France tells cigarette companies to use plain packs
France, home of historic Gitanes and Gauloises cigarettes with their iconic blue-and-white packaging, will require all tobacco companies to sell their wares in plain boxes from next year in an anti-smoking crackdown.
The measure is part of a reform passed in the lower house of parliament on Tuesday that also includes laws aimed at fighting anorexia, and new arrangements for funding consultations with doctors which have triggered major street protests by medics.
Tobacco firms will from May 2016 have to sell cigarettes in plain packaging with photographs of internal organs damaged by smoking, with the brand appearing only in small lettering.
Smoking will be banned in the presence of children in cars, as will the use of electronic cigarettes on public transport and offices.
Just under one in four French adults smoke daily - about the average for the European Union, a 2012 report by the Paris-based OECD think tank found. Foreign brands now dominate the market, with Gitanes and Gauloises now only smoked by a minority.
Measures banning excessively thin fashion models and websites that condone anorexia have already been passed in the same reform package, which also allows local authorities to experimentally set aside safe premises for use by drug addicts.
President Francois Hollande's ruling Socialists argue the reform includes long-overdue social advances and will also improve access to care in a country long admired for a health service now sometimes struggling to keep up with demand.
In particular, recent high-profile cases of pregnant women not reaching a maternity clinic in time to give birth there have highlighted the plight of so-called "medical deserts", largely rural zones badly served by hospitals and doctors.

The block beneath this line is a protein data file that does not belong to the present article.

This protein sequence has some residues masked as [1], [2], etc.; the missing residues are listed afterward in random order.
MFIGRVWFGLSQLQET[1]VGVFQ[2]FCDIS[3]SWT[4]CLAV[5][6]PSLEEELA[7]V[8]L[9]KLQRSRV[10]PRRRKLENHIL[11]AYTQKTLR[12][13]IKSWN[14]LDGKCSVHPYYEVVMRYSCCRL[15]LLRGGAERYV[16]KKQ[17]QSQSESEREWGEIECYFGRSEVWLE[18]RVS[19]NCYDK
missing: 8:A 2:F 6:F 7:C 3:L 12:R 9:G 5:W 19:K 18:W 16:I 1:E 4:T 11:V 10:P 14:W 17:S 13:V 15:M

"We have long said it is time to get rid of inequalities in healthcare - that is the aim of this reform," Health Minister Marisol Touraine told parliament before the vote.
But doctors' unions vowed to pursue protests against a law making doctor consultations widely free for the patient at the point of use and requiring the general practitioner to seek payment from the fund - a measure they say will leave them out of pocket despite clauses promising fast reimbursement.
While there are many exceptions, the current practice is to pay 23 euros up-front for a consultation and be reimbursed by the public health insurance fund later - an arrangement the government argues puts many low-earners off going to the doctor.
The law was passed in the lower house despite votes against from opposition conservatives. It will now go to the Senate upper house where some modifications are still possible.
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